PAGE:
3) Demand for Psychologists
It took me years to understand my comparable worth to others in this field. "If you have a doctorate in this field Lisa, act like it," is what I was told by a colleague. Companies want the clinical knowledge without paying your worth and if you allow this to happen, you will be used without enough compensation. I have walked away from several companies who were not only critical of things that were not taught to me in training, BUT sometimes attempting to pay me less than my Master's level colleagues. Yet, they wanted a (clinical) psychologist. The caveat here is that they KNEW they were offering less for more output and would admit it to me or cry broke about their company finances. (This prompted me to apply for my clinical license, FYI) Currently, there is a demand for psychologists and if I had of understood that years ago, I would have focused more on my clinical license than school psychology. School psychology is great, but can be difficult if you hold a doctorate in clinical psychology. Disclaimer: You will not be paid enough for your doctorate in school districts because you are on a teacher salary schedule and honestly, they do not need your doctorate degree. Besides, it is too difficult not to use your clinical skills when you observe clinical syndromes in children. Social workers are used in the schools for that purpose which is good, but you will want to do more if you have a doctorate degree than stand aside and watch the social workers do what you have been trained to do for thousands of dollars. When you enter into the psychology field, know automatically that you will not settle. Put it into your "schema." Women tend to accept the first salary that is offered to them and I have been a victim of this employer tactic as well because I wanted a job. Correct that behavior because in field, give companies counteroffers because If they want you, they will work with you. A positive response from a company is a good sign and probably one that you want to highly consider.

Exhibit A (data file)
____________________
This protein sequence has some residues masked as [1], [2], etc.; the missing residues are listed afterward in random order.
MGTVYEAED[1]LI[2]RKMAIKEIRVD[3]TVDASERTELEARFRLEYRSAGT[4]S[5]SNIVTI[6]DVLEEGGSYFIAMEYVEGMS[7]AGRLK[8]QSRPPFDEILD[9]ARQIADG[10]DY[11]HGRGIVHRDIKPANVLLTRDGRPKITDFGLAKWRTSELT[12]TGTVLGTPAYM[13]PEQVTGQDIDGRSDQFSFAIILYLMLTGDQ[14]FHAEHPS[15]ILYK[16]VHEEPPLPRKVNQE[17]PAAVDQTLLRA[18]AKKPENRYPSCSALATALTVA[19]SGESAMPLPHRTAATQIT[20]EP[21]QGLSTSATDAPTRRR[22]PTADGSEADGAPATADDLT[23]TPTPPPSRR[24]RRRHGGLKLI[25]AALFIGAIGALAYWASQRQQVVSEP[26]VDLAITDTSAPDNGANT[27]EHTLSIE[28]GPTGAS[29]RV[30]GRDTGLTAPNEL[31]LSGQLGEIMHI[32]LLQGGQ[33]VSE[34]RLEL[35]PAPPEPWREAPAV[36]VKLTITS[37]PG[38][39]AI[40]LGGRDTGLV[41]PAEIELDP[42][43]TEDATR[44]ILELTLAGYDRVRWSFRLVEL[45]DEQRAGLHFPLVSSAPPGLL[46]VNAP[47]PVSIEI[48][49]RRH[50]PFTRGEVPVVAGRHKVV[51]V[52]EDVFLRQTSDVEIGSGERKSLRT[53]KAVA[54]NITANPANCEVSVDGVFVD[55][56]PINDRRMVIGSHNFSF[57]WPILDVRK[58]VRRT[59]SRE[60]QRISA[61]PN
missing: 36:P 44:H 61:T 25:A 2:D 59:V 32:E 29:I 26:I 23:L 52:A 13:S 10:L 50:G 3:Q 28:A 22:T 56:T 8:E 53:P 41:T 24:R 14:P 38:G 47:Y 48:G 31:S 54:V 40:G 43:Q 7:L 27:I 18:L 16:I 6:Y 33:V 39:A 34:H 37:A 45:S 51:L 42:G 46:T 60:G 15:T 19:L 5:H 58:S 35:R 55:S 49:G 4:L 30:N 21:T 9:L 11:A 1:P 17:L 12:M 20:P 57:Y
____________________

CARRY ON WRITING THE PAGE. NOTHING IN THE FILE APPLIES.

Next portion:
4) Financial Investment
When I graduated, I was proud, happy, and glad to have successfully defended my dissertation which meant that I was done. Whew! I remember that moment when the faculty approved my dissertation and my advisor told me, "Congratulations." I think I slept about 12 hours after I arrived home and woke up the next day seeing my 6-year-old daughter and told her, "Mommy is done." Then, she attended my graduation with her dad and my parents which was an awesome moment for our family. One thing her dad kept telling back then was not to take our private loans. I took out two to help financially and boy do I regret it; he was right, and I cannot stand that I have that debt although it is much lower 17 years later, it is still there. DO NOT TAKE OUT a private loan to support yourself for graduate school (see the underline?). You will thank me later. Strictly stay with the federal student loans. However, I must tell you that I regret all of those darn loans. You all look into scholarships, graduate assistantships, how much your company will pay for school, and etc. Try to avoid student loans because to me, it is not worth it. If you cannot make 6 figures or close to it after graduation, then these loans will be difficult to pay back once you finish. My first love was marine biology and I used to tell myself, why did you change from biology to psychology Lisa? (laughing) However, I have met numerous people in my career and have no specific regrets except primarily my student loans. No one told me about all of the other resources available to pay for my graduate schooling, but I am telling you all to look into it and if you can, find another way without student loan debt. I can discuss student loan debt for days and years. Try to stay away from it if you can do so and still earn your graduate degree.